Cross-National Comparisons of R&D Performance

Data on R&D expenditures and intensity by country and region provide a broad picture of the current global distribution of R&D capabilities and activities, as well as the changes under way.

Cross-national comparisons of R&D expenditures and funding require currency conversions. The analysis in this section follows the international convention of converting all foreign currencies into U.S. dollars via purchasing power parity (PPP) exchange rates. For a discussion of this methodology, see the Technical Appendix section titled Comparing International R&D Expenditures.

Country and Regional Patterns in Total National R&D

The global total of R&D expenditures continues to rise at a substantial pace. NCSES’s latest estimate puts the worldwide total at $2.153 trillion (current PPP dollars) in 2017 (Figure 4-5). In 2010, it was estimated at $1.416 trillion, and in 2000, the estimate was $722 billion. The annual increase in total global R&D averaged 7.0% from 2000 to 2010 and averaged 6.2% over the 2010–17 period. This nearly threefold expansion over these 17 years reflects, in part, the escalating knowledge intensity of economic competition among the world’s nations—as well their individual desires to harness advances in science and technology to improve their own economies and indicators of their societal well-being.

Global R&D expenditures, by region: 2017

PPP = purchasing power parity.

Note(s)

Foreign currencies are converted to dollars through PPPs. Some country data are estimated. Countries are grouped according to the regions described by The World Factbook.

Source(s)

National Center for Science and Engineering Statistics, National Science Foundation, estimates as of October 2019. Based on data from the Organisation for Economic Co-operation and Development, Main Science and Technology Indicators (2019/1), and the United Nations Educational, Scientific and Cultural Organization Institute for Statistics Data Centre.

Science and Engineering Indicators

R&D performance by the world’s countries and economies continues to be concentrated in three geographic regions: North America, Europe, and the combination of South Asia (including India, Pakistan, and other countries) and East-Southeast Asia (including China, Japan, South Korea, Taiwan, and other countries) (Figure 4-5). In 2017, the combined regions of South Asia and East-Southeast Asia accounted for the largest share of the world total (42%, or $897 billion). North America (United States, Canada, and Mexico) had the second largest share (27%, or $587 billion), followed by Europe (21%, or $460 billion), including the European Union (EU) (see the Glossary section for a list of the 28 EU member countries). The remaining 10% of global R&D performance comes (in decreasing order) from the regions of the Middle East, South America, Central Asia, Australia and Oceania, Africa, and Central America and the Caribbean.

The geographic concentration of R&D is even more evident when the profiles of specific countries or economies are considered (Table 4-5 and Figure 4-6). The United States continues as the lead performer ($549 billion in 2017), accounting for 25% of the global R&D total. China remains the second largest performer ($496 billion in 2017), accounting for 23% of the global total. Over the last few years, China has moved even closer to the United States (Figure 4-7). Japan is third at 8% ($171 billion), and Germany is fourth at 6% ($132 billion). South Korea, also now rapidly rising ($91 billion in 2017), is fifth, accounting for 4% of the global total. France ($65 billion), India ($50 billion), and the United Kingdom ($49 billion) are the next rung down—each accounting for 2%–3%. Russia, Brazil, Taiwan, and Italy make up a fourth tier, with annual R&D expenditures ranging from $34 billion to $42 billion, or around 2% each of the global total. Canada, Spain, Turkey, and Australia each have annual R&D expenditures in the $21 billion–$27 billion range, or about 1% each of the global total.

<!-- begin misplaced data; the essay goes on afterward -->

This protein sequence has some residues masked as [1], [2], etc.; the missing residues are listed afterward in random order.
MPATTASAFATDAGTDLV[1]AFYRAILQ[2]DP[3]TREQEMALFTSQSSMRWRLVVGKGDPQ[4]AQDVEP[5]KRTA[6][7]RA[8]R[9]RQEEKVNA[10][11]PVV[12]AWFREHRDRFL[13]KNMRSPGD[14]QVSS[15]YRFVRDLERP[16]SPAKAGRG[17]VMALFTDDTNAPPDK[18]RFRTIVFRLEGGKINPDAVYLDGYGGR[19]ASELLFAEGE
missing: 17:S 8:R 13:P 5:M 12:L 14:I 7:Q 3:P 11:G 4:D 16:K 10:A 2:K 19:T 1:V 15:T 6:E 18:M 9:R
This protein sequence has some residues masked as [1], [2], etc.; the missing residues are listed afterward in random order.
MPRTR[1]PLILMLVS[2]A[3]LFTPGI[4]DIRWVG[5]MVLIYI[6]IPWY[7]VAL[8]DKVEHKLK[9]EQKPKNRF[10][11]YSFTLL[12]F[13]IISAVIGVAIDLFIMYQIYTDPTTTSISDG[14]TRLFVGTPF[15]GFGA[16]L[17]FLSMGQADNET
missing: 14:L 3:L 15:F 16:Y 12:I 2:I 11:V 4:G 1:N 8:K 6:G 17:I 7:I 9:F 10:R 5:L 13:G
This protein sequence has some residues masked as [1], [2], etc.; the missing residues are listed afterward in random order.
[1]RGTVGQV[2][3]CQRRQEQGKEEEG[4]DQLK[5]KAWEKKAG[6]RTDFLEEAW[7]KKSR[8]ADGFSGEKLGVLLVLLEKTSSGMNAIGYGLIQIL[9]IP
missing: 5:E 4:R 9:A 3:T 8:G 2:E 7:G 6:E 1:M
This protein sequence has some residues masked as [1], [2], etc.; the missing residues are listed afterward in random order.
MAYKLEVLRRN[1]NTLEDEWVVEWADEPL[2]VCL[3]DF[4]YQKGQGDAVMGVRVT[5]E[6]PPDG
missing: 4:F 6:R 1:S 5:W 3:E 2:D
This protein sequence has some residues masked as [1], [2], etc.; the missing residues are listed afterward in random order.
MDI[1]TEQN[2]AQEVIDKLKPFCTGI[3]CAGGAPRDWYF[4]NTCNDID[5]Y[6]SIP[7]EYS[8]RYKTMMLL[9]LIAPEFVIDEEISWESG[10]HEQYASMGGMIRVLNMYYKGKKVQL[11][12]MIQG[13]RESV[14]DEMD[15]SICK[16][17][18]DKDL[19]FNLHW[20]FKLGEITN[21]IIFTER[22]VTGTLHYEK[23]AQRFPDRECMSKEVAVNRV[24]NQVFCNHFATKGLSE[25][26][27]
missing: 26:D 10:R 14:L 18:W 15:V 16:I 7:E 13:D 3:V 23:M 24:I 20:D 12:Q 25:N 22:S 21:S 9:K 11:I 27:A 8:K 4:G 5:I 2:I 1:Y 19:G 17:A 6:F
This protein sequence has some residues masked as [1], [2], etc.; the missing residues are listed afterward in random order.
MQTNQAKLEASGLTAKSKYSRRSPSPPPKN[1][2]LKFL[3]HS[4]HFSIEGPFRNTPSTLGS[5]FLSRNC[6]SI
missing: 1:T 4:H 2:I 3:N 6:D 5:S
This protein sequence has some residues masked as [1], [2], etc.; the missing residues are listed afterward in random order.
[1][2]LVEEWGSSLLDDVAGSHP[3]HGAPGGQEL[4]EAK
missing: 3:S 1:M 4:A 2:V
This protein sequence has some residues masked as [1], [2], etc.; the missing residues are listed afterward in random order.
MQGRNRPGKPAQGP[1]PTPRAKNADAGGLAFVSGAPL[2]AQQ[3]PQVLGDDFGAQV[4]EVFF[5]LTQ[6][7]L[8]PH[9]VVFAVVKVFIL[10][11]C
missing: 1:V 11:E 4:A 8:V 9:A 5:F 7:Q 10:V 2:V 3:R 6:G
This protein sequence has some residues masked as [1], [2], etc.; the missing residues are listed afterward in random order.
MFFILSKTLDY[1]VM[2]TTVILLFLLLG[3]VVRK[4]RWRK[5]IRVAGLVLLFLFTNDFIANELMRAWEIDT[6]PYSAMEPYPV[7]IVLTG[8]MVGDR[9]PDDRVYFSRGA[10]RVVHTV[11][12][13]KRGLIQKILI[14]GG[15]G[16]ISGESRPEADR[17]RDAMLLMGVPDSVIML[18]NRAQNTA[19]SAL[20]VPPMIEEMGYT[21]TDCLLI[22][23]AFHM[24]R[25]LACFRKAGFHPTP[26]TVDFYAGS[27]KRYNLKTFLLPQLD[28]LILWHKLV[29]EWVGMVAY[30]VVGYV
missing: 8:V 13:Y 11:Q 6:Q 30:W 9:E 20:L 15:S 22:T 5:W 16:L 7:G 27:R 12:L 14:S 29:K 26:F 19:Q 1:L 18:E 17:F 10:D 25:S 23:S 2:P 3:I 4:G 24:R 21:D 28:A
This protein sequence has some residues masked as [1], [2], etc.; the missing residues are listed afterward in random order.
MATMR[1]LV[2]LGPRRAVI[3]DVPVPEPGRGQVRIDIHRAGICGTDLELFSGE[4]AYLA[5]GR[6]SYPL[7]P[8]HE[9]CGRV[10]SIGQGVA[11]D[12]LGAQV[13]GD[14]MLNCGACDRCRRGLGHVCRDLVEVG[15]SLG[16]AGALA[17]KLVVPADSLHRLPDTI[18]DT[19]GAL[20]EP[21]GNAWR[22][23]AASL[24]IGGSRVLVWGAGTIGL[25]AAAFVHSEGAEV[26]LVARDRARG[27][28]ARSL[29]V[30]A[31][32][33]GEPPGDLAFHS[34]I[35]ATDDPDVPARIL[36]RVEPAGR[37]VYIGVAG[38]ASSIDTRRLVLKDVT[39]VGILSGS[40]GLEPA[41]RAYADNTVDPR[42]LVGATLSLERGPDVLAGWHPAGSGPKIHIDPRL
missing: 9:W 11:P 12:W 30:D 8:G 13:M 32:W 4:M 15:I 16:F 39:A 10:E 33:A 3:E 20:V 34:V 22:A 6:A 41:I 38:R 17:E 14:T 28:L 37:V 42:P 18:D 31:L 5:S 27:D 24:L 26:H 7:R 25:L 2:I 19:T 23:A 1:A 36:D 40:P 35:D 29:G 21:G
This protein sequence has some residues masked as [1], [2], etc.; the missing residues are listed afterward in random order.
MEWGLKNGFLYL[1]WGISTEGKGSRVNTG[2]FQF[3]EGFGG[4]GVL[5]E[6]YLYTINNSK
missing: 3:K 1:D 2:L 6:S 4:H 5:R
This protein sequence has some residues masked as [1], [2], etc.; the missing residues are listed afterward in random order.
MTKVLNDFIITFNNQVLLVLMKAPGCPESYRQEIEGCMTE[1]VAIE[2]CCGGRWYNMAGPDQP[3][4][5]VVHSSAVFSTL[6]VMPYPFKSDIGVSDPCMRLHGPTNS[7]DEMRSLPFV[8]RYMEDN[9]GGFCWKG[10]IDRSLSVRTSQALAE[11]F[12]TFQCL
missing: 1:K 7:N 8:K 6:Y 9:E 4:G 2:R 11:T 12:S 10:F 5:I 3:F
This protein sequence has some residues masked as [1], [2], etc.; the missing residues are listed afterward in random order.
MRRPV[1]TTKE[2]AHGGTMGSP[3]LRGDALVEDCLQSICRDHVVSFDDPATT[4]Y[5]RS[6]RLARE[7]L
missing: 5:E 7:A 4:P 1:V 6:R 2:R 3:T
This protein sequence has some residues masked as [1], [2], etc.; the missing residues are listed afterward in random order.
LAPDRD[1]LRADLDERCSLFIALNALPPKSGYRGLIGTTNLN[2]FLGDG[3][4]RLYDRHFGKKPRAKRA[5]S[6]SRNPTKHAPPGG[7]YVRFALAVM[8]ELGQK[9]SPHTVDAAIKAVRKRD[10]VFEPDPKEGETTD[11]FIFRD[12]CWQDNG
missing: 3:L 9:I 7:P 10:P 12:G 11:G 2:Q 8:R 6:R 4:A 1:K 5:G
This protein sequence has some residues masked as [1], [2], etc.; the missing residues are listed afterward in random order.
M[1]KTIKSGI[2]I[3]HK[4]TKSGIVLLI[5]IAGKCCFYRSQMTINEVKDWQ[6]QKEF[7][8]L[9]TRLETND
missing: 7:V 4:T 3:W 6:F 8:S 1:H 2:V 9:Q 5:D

International comparisons of gross domestic expenditures on R&D and R&D share of gross domestic product, by region, country, or economy: 2017 or most recent year

(PPP millions of dollars and GERD-to-GDP ratio)

G20 = Group of Twenty; GDP = gross domestic product; GERD = gross domestic expenditure on R&D; OECD = Organisation for Economic Co-operation and Development; PPP = purchasing power parity.

a Data for U.S. GERD differ slightly from the U.S. total R&D data tabulated earlier in this report. For better consistency with international standards, U.S. GERD includes federal capital funding for federal intramural and nonprofit R&D, in addition to what is reported as U.S. total R&D.

b Data for the European Union (EU) include the 28 EU member countries.

Note(s)

Year of data is listed in parentheses. Foreign currencies are converted to dollars through PPPs. Countries in this table have an annual GERD of $500 million or more. Countries are grouped according to the regions described by The World Factbook. Data for Israel are civilian R&D only. See sources below for GERD statistics on additional countries.